Wednesday, January 09, 2008

Experiencing the God who speaks of pain and suffering

I am now at the threshold of experiencing God in a different way. In the past, I had associated God mainly with His Almightiness and omnipotence. It is only recently that I have read and experience the God who speaks the language of pain and suffering. I am only starting to discover that our God is intimate with our pain and suffering and yet I do not have sufficient inner resources to articulate this understanding as well as the courage to live my conviction of the relationship with this God.

Matt 16:24-25 "If any want to become my followers, let them deny themselves and take up their cross and follow me. For those who want to save their life will lose it, and those who lose their life for my sake will find it."

There are few times in the books of gospel (twice in Matt, once in Mk and twice in Luke) when Jesus commands his followers to take up their cross and follow Him and this command comes with a price tag- whoever wants to save their life will lose it. What does it mean to "carry the cross daily"?

For me now, it means to step into the pain and suffering of others and to share others' agony and despair together for the sake of God. This is to deliberately pray for others, to offer hope and encouragement for others, to share with others what I have, to cry together with those who are suffering. It is in the midst of pain and suffering that we will encounter God together. Every encounter with a human being is a window of opportunity when God is speaking to us. When we only know how to busk in the light of joy and celebration with others, we could only know the God who bestows blessings. But to learn to take on the burden of pain and suffering of others is an avenue to see another face of God through the door that can only be opened by the key of agony and affliction.

There have been times and again when I shrunk back from circumstances to share others' pain by sitting and praying together with them. I pray for the courage to take up such future opportunity that God has opened for me. It is very rare for me to experience God this way in Singapore as we are so blessed materially and sheltered from the harsh reality inherent in the political, financial and the disrupted ecosystems in many parts of the world. I also pray for increased capacity to take in others' pain, to be an avenue where God continue to speak to me and others through this shared experience and to be able to relate to God with new vocabularies.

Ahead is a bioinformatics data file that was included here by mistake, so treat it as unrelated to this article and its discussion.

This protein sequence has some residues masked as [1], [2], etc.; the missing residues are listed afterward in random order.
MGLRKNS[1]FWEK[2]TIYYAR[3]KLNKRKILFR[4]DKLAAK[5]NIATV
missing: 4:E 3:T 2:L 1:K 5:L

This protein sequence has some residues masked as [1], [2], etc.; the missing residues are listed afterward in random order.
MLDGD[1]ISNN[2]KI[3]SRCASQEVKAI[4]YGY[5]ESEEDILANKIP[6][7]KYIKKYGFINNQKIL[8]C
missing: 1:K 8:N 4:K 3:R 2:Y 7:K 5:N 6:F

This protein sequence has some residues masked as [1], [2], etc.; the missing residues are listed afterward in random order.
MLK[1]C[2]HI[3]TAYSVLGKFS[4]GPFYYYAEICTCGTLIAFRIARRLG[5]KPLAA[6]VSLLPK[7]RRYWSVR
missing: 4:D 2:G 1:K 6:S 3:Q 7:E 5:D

09Jan2008

2 comments:

Sze Zeng said...

I sympathize with you on that. The Protestant in general, the Calvinist tradition in particular, focus solely on the transcendence.

And from all the pain and suffering experienced by humanity in general, we can see a resurgence for appreciation of God's immanence, especially among the painful and the sufferers.

Thus, we have J.Moltmann and the current Process theologians from Claremont School and the Panentheists from around the world.

Our Catholic brethren seems to be not entirely wrong on the immanence all this while.

Arthur, Koh Swee Leong said...

This experience stems from some of my readings in bioethics and new insights gained in my Hebrew Bible Introduction class taught by Dr Katheryn Pfisterer Darr.

I realize that the Hebrew's tradition is so rich and their ways of relating to God are so diverse and complex that learning to read it slowly with a framework in mind would equip one in learning to relate to God in the Hebrew's tradition.

My learning informs and re-constitutes my life experience and when relating to others. We may have different insights and it is by the sharing of different insights that our life experience continues to be enriched. Do feel free to share your thoughts, brother.